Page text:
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Keywords:

  • Chagas’ disease;
  • Trypanosoma cruzi;
  • diagnosis;
  • test;
  • screening;
  • Bolivia
  • maladie de Chagas;
  • Trypanosoma cruzi;
  • diagnostic;
  • test de dépistage;
  • Bolivie
  • enfermedad de Chagas;
  • Trypanosoma cruzi;
  • diagnóstico;
  • prueba;
  • tamizaje;
  • Bolivia

Summary

  1. Top of page
  2. SummarySensibilité et spécificité du test Chagas Stat-Pak en BolivieSensibilidad y especificidad de la prueba del Chagas Stat-Pak en Bolivia
  3. Introduction
  4. Methods
  5. Results
  6. Discussion
  7. Conclusion
  8. Acknowledgements
  9. References

Objective  To compare the results of an immunochromatographic test performed on whole blood, Chagas Stat-Pak®, with those of an ELISA test using recombinant antigens.

Method  We tested 995 subjects of a rural population of all ages in the south of Bolivia, 459 pregnant women of the same population and 1030 urban women giving birth from the east of Bolivia.

Results  The sensitivity of the CSP test for the entire studied population (n = 2484) was 94.73% [93.35–96.10]; the specificity was 97.33% [96.50–98.15]. However, the specificity differed significantly between rural pregnant and urban birthing women, which could be attributed either to differences of parasite strain or Chagas prevalence.

Conclusion  The test is simple of use, reliable, relatively inexpensive (<2 US$ each test) and its performances are compatible with a field use for large-scale screenings.

Sensibilité et spécificité du test Chagas Stat-Pak® en Bolivie

Objectif:  Comparer les résultats d’un test immunochromatographique effectué sur le sang total, le Chagas Stat-Pak®, à ceux d’un test ELISA utilisant des antigènes recombinants.

Méthode:  Nous avons testé 995 sujets d’une population rurale, de tous les âges, dans le sud de la Bolivie, 459 femmes enceintes de la même population et 1030 femmes urbaines accouchant dans l’est de la Bolivie.

Résultats:  La sensibilité du test Chagas Stat-Pak® pour l’ensemble de la population étudiée (n = 2484) était de 94,73% [93,35-96,10], la spécificitéétait de 97,33% [96,50-98,15]. Cependant, la spécificité différait considérablement entre les femmes enceintes des zones rurales et celles accouchant dans les zones urbaines, ce qui pourrait être attribué soit à des différences de souches du parasite ou à la prévalence de la maladie de Chagas.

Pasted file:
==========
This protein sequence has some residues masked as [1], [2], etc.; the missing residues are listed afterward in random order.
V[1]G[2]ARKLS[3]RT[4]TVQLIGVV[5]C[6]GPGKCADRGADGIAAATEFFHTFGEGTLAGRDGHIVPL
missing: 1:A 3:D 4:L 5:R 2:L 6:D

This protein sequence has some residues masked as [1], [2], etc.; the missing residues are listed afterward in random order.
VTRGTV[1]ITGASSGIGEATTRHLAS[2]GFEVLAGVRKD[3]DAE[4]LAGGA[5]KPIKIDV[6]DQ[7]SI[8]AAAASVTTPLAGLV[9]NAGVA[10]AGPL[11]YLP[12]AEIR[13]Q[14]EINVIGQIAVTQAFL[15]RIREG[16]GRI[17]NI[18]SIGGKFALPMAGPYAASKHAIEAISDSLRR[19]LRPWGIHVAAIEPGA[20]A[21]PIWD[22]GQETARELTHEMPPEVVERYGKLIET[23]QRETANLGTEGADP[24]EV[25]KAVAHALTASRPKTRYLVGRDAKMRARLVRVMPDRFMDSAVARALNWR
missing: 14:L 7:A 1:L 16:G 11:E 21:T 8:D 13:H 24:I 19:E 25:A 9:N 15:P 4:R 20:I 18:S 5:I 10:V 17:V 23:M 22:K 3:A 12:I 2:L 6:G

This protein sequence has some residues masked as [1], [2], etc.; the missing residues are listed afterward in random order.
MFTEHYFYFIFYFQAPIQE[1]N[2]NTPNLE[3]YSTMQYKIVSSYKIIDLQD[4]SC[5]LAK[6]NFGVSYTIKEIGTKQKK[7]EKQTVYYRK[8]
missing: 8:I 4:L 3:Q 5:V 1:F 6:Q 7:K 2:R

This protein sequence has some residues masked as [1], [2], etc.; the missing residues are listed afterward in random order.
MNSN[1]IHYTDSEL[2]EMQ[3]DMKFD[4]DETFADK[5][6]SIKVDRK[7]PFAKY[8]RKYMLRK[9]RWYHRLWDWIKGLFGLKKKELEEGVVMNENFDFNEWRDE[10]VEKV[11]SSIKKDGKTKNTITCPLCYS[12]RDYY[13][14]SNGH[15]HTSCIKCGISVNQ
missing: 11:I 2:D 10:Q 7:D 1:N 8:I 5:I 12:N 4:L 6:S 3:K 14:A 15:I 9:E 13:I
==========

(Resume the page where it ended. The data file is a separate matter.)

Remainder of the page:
Conclusion:  Le test est d’utilisation simple, fiable et relativement peu coûteux (moins de 2$ US par test) et ses performances sont compatibles avec une utilisation sur le terrain pour des dépistages à grande échelle.

Sensibilidad y especificidad de la prueba del Chagas Stat-Pak® en Bolivia

Objetivo:  Comparar los resultados de la prueba inmunocromatográfica Chagas Stat-Pak®, realizada en sangre, con los de una prueba de ELISA utilizando antígenos recombinantes.

Método:  Hemos analizado a 995 sujetos de una población rural de todas las edades en el sur de Bolivia, 459 mujeres embarazadas de la misma población y 1030 mujeres urbanas que habían dado a luz en el este de Bolivia.

Resultados:  La sensibilidad del Chagas Stat-Pak® para toda la población de estudio (n = 2484) fue del 94.73% [93.35-96.10]; la especificidad fue del 97.33% [96.50-98.15]. Sin embargo, la especificidad difería significativamente entre las mujeres rurales embarazadas y las puérperas urbanas, lo cual podría atribuirse a diferencias en la cepa del parásito o a la prevalencia del Chagas.

Conclusión:  La prueba es fácil de usar, fiable, relativamente barata (menos de 2 US$ por prueba) y su desempeño es compatible con el uso en el campo para tamizajes a gran escala.


Introduction

  1. Top of page
  2. SummarySensibilité et spécificité du test Chagas Stat-Pak en BolivieSensibilidad y especificidad de la prueba del Chagas Stat-Pak en Bolivia
  3. Introduction
  4. Methods
  5. Results
  6. Discussion
  7. Conclusion
  8. Acknowledgements
  9. References

Chagas disease, caused by Trypanosoma cruzi, affects 9 million people in Latin America (Schofield et al. 2006). In Bolivia, Chagas disease prevalence is the highest in Latin America, with considerable geographical variations (Guillen et al. 1997). The National Programme of Chagas Control recommends testing pregnant women for Chagas in order to manage congenital disease and testing children aged 1–15 years in order to treat infected children. Screening is based on two different tests for diagnostic assessment (Blanco et al. 2000).